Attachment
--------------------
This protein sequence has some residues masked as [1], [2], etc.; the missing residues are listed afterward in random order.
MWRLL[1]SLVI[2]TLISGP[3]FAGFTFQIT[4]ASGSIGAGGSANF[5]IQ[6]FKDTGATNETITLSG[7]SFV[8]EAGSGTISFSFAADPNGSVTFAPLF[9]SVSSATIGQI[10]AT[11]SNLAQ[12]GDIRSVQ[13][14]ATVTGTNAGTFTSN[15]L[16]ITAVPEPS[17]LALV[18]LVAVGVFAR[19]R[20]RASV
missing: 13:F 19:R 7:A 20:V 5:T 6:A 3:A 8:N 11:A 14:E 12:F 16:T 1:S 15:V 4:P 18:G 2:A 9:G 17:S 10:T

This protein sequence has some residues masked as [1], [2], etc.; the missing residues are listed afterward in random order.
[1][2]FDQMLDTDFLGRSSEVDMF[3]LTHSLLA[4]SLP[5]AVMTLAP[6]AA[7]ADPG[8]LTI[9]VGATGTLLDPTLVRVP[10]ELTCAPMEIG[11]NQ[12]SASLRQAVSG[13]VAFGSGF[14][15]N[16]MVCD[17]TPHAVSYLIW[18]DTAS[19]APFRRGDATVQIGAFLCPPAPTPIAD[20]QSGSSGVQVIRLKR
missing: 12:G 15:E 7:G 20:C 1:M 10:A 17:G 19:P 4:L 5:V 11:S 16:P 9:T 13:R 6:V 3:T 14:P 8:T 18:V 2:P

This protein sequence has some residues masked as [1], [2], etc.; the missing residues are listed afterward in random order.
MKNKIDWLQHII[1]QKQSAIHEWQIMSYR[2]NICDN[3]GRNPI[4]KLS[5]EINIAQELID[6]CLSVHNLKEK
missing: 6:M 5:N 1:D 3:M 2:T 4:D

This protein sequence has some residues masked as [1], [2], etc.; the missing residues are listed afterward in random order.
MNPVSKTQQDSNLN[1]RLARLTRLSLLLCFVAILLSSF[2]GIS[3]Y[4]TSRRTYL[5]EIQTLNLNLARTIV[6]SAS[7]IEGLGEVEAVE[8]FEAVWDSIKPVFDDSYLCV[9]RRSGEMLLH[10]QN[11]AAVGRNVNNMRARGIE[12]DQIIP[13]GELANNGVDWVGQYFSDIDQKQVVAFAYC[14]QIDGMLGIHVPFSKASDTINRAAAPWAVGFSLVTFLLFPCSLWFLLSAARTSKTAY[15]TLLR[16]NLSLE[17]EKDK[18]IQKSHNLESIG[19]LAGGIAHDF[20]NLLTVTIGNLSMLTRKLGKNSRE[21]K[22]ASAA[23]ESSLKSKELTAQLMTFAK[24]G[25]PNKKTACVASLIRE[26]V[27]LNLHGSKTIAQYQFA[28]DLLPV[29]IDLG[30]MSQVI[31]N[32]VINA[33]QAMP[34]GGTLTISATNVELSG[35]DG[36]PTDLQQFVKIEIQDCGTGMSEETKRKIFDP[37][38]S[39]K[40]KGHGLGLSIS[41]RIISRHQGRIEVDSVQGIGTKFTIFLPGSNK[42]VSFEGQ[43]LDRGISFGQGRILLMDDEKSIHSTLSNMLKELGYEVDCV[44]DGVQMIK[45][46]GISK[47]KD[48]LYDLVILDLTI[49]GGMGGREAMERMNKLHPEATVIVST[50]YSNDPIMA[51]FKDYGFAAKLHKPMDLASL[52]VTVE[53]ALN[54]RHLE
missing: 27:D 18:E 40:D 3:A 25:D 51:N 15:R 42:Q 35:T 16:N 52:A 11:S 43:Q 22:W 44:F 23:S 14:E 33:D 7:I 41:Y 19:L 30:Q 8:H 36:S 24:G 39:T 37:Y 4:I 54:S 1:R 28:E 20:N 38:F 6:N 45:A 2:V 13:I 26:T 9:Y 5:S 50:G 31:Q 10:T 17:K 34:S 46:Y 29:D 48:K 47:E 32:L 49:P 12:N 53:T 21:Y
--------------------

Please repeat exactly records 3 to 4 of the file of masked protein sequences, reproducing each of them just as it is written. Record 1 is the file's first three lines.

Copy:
This protein sequence has some residues masked as [1], [2], etc.; the missing residues are listed afterward in random order.
MKNKIDWLQHII[1]QKQSAIHEWQIMSYR[2]NICDN[3]GRNPI[4]KLS[5]EINIAQELID[6]CLSVHNLKEK
missing: 6:M 5:N 1:D 3:M 2:T 4:D

This protein sequence has some residues masked as [1], [2], etc.; the missing residues are listed afterward in random order.
MNPVSKTQQDSNLN[1]RLARLTRLSLLLCFVAILLSSF[2]GIS[3]Y[4]TSRRTYL[5]EIQTLNLNLARTIV[6]SAS[7]IEGLGEVEAVE[8]FEAVWDSIKPVFDDSYLCV[9]RRSGEMLLH[10]QN[11]AAVGRNVNNMRARGIE[12]DQIIP[13]GELANNGVDWVGQYFSDIDQKQVVAFAYC[14]QIDGMLGIHVPFSKASDTINRAAAPWAVGFSLVTFLLFPCSLWFLLSAARTSKTAY[15]TLLR[16]NLSLE[17]EKDK[18]IQKSHNLESIG[19]LAGGIAHDF[20]NLLTVTIGNLSMLTRKLGKNSRE[21]K[22]ASAA[23]ESSLKSKELTAQLMTFAK[24]G[25]PNKKTACVASLIRE[26]V[27]LNLHGSKTIAQYQFA[28]DLLPV[29]IDLG[30]MSQVI[31]N[32]VINA[33]QAMP[34]GGTLTISATNVELSG[35]DG[36]PTDLQQFVKIEIQDCGTGMSEETKRKIFDP[37][38]S[39]K[40]KGHGLGLSIS[41]RIISRHQGRIEVDSVQGIGTKFTIFLPGSNK[42]VSFEGQ[43]LDRGISFGQGRILLMDDEKSIHSTLSNMLKELGYEVDCV[44]DGVQMIK[45][46]GISK[47]KD[48]LYDLVILDLTI[49]GGMGGREAMERMNKLHPEATVIVST[50]YSNDPIMA[51]FKDYGFAAKLHKPMDLASL[52]VTVE[53]ALN[54]RHLE
missing: 27:D 18:E 40:D 3:A 25:D 51:N 15:R 42:Q 35:T 16:N 52:A 11:S 43:Q 22:W 44:F 23:S 14:E 33:D 7:I 41:Y 19:L 30:Q 8:H 36:S 24:G 39:T 37:Y 4:I 54:S 1:R 28:E 20:N 38:F 6:N 45:A 2:V 13:I 26:T 9:Y 5:S 50:G 31:Q 10:T 17:K 34:S 46:Y 29:D 48:K 47:E 32:L 49:P 12:N 53:T 21:Y